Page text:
Category:   Single Operator, Low Power
Location:   MDC

************************** Summary ***************************

      15 Claimed QSO before checking (does not include duplicates)
      14 Final   QSO after  checking reductions

      54 Claimed QSO points
      51 Final   QSO points

       8 Claimed grids
       8 Final   grids

     432 Claimed score
     408 Final   score
   -5.6% Score reduction

    6.7% Error Rate based on claimed and final qso counts
       3 (16.7%) duplicates
       0 (0.0%) calls copied incorrectly
       1 (5.6%) exchanges copied incorrectly
       0 (0.0%) not in log
       0 (0.0%) calls unique to this log only (not removed)

********************** Results By Band ***********************

             Band   QSO  QPts  Grid

   Claimed    432    12    36     5
   Final      432    11    33     5

   Claimed   1.2G     3    18     3
   Final     1.2G     3    18     3

   Claimed    All    15    54     8  Score      432
   Final      All    14    51     8  Score      408

*************** Incorrect Exchange Information ***************

 432 CW 2015-08-02 1334 WG3K         FM18 WB2JAY       FN10 correct FN30

*******************  Multipliers by band  ********************

432 multiplier total 5

FM19  FM29  FN10  FN20  FN31

1.2G multiplier total 3

FN10  FN20  FN31

Activating Apple Orchard Mountain (W4V/RA-001)

On Saturday, 16 July 2016, Dave KB3RAN, Steve N3IPN, and I hiked up Apple Orchard Mountain (SOTA W4V/RA-001) to activate it for the Appalachian Trail Golden Packet event.  While we were there we took advantage of the altitude and activated the summit for Summits on the Air (SOTA), National Parks on the Air (NPOTA), and the CQ WW VHF Contest.

Getting to the summit

Steve N3IPN and Eric WG3K hauling their gear.

Steve N3IPN and Eric WG3K hauling their gear.  Photo by Dave Hardy KB3RAN

Wow, getting to the top isn’t easy.  First we took way too much stuff.  We were, however, prepared for most anything.  Suffice it to say we’ll be better prepared for hiking and less prepared for anything next time we activate a summit.

We were originally hoping that one of the existing tenants on the mountain could have allowed us access by vehicle to the top but everyone was otherwise engaged and so we were left to drag everything up the service road to the top on foot.

The service road is a nice, paved road of approximately six-tenths of a mile in length.  It is grueling carrying a bunch of stuff to the top, however, and it took us around 45 minutes to traverse the distance hauling our wagons.

Convenient vehicle parking is available just north of the service road along the Blue Ridge Parkway.

Setting up the gear

Eric gets the APRS digipeater on the air.

Eric gets the APRS digipeater on the air. Photo by Steve Hempling N3IPN

Our first priority was setting up the APRS digipeater for the AT Golden Packet event (as AOMTN-5).  We were running late so we wasted no time putting the antenna up ~12 feet in the air and powering on the radio.  We were rewarded by hearing packets coming through from both Northern Virginia to our north and Comers Rock to our south.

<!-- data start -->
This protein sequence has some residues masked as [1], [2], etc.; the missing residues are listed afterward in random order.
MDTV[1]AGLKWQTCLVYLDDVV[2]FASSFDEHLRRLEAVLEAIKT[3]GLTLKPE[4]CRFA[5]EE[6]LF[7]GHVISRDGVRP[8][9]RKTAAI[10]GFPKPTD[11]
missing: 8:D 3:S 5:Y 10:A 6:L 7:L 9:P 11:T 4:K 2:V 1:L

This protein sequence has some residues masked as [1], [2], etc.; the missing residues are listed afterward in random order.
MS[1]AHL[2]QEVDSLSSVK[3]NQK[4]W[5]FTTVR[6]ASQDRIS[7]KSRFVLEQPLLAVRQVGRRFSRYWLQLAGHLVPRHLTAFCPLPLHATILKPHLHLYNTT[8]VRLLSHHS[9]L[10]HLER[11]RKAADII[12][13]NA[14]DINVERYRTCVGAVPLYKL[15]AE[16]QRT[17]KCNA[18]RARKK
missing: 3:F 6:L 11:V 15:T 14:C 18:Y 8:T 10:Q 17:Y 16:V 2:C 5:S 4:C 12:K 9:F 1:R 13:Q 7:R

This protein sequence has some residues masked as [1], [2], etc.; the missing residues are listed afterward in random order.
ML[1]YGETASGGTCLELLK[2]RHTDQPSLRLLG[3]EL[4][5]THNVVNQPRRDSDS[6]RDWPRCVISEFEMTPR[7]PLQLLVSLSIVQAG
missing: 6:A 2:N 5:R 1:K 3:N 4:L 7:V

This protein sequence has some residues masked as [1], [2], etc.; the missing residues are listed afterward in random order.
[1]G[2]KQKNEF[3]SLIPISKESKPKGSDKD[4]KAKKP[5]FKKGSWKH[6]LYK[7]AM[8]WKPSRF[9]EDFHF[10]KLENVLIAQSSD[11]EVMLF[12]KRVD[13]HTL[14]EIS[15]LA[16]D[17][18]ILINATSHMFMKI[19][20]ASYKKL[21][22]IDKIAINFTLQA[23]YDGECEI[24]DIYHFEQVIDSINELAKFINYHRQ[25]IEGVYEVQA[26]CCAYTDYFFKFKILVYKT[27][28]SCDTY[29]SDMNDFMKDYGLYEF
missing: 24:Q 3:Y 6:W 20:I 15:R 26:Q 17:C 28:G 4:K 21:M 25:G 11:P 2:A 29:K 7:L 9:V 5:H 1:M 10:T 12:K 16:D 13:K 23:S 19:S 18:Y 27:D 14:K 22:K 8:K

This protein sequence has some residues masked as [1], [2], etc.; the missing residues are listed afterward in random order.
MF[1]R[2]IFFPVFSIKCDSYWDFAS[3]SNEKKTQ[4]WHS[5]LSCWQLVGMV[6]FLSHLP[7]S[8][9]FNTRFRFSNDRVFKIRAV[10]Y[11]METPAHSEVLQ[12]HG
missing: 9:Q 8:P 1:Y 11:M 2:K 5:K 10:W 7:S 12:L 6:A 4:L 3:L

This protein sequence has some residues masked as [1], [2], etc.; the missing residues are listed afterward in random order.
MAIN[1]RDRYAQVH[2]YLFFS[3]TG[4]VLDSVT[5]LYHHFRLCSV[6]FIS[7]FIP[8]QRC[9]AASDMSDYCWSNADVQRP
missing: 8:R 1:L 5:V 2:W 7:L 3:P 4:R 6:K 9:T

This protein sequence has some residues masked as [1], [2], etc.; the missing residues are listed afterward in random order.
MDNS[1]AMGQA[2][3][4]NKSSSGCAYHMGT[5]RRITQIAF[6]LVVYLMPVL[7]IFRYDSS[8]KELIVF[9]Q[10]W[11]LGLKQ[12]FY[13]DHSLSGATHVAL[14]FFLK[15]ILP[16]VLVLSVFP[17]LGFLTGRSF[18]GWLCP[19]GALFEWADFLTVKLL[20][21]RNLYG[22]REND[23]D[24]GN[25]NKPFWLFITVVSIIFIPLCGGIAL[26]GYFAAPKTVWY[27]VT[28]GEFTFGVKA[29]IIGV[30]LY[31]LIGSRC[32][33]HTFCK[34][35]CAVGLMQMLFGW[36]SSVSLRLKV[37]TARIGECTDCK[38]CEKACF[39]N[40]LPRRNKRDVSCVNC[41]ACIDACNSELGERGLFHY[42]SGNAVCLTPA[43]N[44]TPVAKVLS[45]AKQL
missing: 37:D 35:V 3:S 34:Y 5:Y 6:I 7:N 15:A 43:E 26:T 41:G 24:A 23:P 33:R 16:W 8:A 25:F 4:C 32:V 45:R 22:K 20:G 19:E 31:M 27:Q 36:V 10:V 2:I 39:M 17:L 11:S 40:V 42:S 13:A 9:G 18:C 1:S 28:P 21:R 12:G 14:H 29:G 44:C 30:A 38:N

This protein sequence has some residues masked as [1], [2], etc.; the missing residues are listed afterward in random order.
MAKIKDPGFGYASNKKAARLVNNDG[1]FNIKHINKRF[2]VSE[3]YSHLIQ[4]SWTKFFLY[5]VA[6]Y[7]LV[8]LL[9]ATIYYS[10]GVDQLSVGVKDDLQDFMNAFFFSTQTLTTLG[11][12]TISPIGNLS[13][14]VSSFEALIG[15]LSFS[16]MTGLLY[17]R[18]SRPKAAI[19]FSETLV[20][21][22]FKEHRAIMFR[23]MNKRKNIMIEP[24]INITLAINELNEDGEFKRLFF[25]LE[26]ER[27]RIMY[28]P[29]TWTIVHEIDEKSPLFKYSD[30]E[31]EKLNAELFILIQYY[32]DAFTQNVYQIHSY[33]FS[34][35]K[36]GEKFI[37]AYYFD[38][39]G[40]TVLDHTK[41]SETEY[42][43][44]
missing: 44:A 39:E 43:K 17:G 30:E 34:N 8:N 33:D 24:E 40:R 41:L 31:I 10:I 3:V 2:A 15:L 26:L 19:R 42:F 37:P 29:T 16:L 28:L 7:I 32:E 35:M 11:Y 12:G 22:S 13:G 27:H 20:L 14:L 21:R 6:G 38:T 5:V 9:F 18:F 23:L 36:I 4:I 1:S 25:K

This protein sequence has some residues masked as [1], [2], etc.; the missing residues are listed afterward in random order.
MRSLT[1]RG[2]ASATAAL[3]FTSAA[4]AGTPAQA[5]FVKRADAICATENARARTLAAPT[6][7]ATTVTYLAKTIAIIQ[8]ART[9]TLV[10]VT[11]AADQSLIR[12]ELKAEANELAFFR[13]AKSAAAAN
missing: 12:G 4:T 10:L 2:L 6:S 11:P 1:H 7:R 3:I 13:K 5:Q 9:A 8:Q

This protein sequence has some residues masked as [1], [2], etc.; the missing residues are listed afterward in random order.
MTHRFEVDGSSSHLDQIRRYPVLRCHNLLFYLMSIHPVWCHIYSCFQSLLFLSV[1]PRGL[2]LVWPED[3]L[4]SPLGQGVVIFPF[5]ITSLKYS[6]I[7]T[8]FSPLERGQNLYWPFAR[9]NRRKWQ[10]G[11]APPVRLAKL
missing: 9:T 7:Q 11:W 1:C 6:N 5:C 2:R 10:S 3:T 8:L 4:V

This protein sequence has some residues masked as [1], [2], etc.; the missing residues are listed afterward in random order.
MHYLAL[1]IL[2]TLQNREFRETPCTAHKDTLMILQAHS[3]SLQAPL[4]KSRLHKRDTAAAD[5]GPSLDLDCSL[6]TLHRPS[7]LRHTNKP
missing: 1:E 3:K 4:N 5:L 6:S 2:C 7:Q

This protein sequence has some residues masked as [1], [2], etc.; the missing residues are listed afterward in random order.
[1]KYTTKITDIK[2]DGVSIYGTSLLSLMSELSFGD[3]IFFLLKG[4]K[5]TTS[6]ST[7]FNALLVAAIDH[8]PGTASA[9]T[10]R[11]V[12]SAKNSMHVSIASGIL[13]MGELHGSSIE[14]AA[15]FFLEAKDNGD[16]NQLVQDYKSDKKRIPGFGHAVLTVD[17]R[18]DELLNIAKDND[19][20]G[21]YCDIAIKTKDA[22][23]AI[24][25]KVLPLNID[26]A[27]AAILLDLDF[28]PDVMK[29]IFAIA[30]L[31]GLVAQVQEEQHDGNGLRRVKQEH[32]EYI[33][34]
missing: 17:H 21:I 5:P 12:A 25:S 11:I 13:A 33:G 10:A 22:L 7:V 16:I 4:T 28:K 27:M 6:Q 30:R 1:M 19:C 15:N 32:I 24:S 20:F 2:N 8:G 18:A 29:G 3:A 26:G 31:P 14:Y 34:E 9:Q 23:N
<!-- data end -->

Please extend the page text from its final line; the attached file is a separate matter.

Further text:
Because we had setup the station quickly we didn’t get an opportunity to look around and determine if there was a better location for our station.  Turns out we were close to the summit but needed to continue a few hundred yards further to reach it.  After catching our breath and regaining a little strength we picked up the APRS digipeater, feedline, and antenna and moved it to the summit.  I don’t think the performance of our setup improved but the views certainly did!

Panaramic shot towards the northwest from Apple Orchard summit.

Panoramic shot towards the northwest from Apple Orchard summit.  Antennas are up and rain is approaching!  Photo by Eric Christensen WG3K

There isn’t much shade on the summit so it’s important to either bring some sort of shelter or move off the summit a bit.  Just to the north is a rock pile with several trees growing that could offer some shelter if needed.

Other users of the summit

There is no shortage of antennas on Apple Orchard Mountain.  As this is the highest summit in the area, at 4215 feet, so many people want their radio systems up there.

Many antennas on Apple Orchard Mountain

Some of the antennas on Apple Orchard Mountain.  Photo by Eric Christensen WG3K

One user of concern for SOTA activators is the WA1ZMS 2m beacon on 144.285MHz.  Due to the proximity of this auxiliary station the weak-signal portion of the 2m band is likely unusable.  We were lucky that WA1ZMS was able to turn off the beacon for the AT Golden Packet event since the frequency used was close to the beacon’s frequency.

Contacts

AT Golden Packet Event

The mission was to link up the Appalachian Trail from Georgia to Maine.  Using fifteen digipeaters, we pass messages along the Trail to prove that we can setup an ad-hoc network on short notice.  We were successful in seeing sites 3 through 12 this year.  We also tested 9600 baud which also worked well.  Simplex voice communications were used to help coordinate the event on UHF.

SOTA/NPOTA/CQ WW VHF

We also activated for SOTA, NPOTA, and CQ WW VHF Contest.  Conditions weren’t great and most of my contacts on 6m and 2m were limited to a few grid squares around.  I did manage one contact out to the Midwest but most of my contacts were very much local.

It was fun giving out W4V/RA-001 for SOTA and TR01 for NPOTA.  I also worked a station that had 432MHz capabilities even though it wasn’t for the contest; I’m all about putting the contacts in the log.

The antennas used were a Buddipole 2-element 6m yagi and horizontal loops for 2m and 70cm.  The radio was a Yaesu FT-857D.

Contact Summary

  • Six Meters – 10 Contacts
  • Two Meters – 9 Contacts
  • 70 Centimeters – 1 Contact
  • Voice – 18 Contacts
  • CW – 2 Contacts

Other missions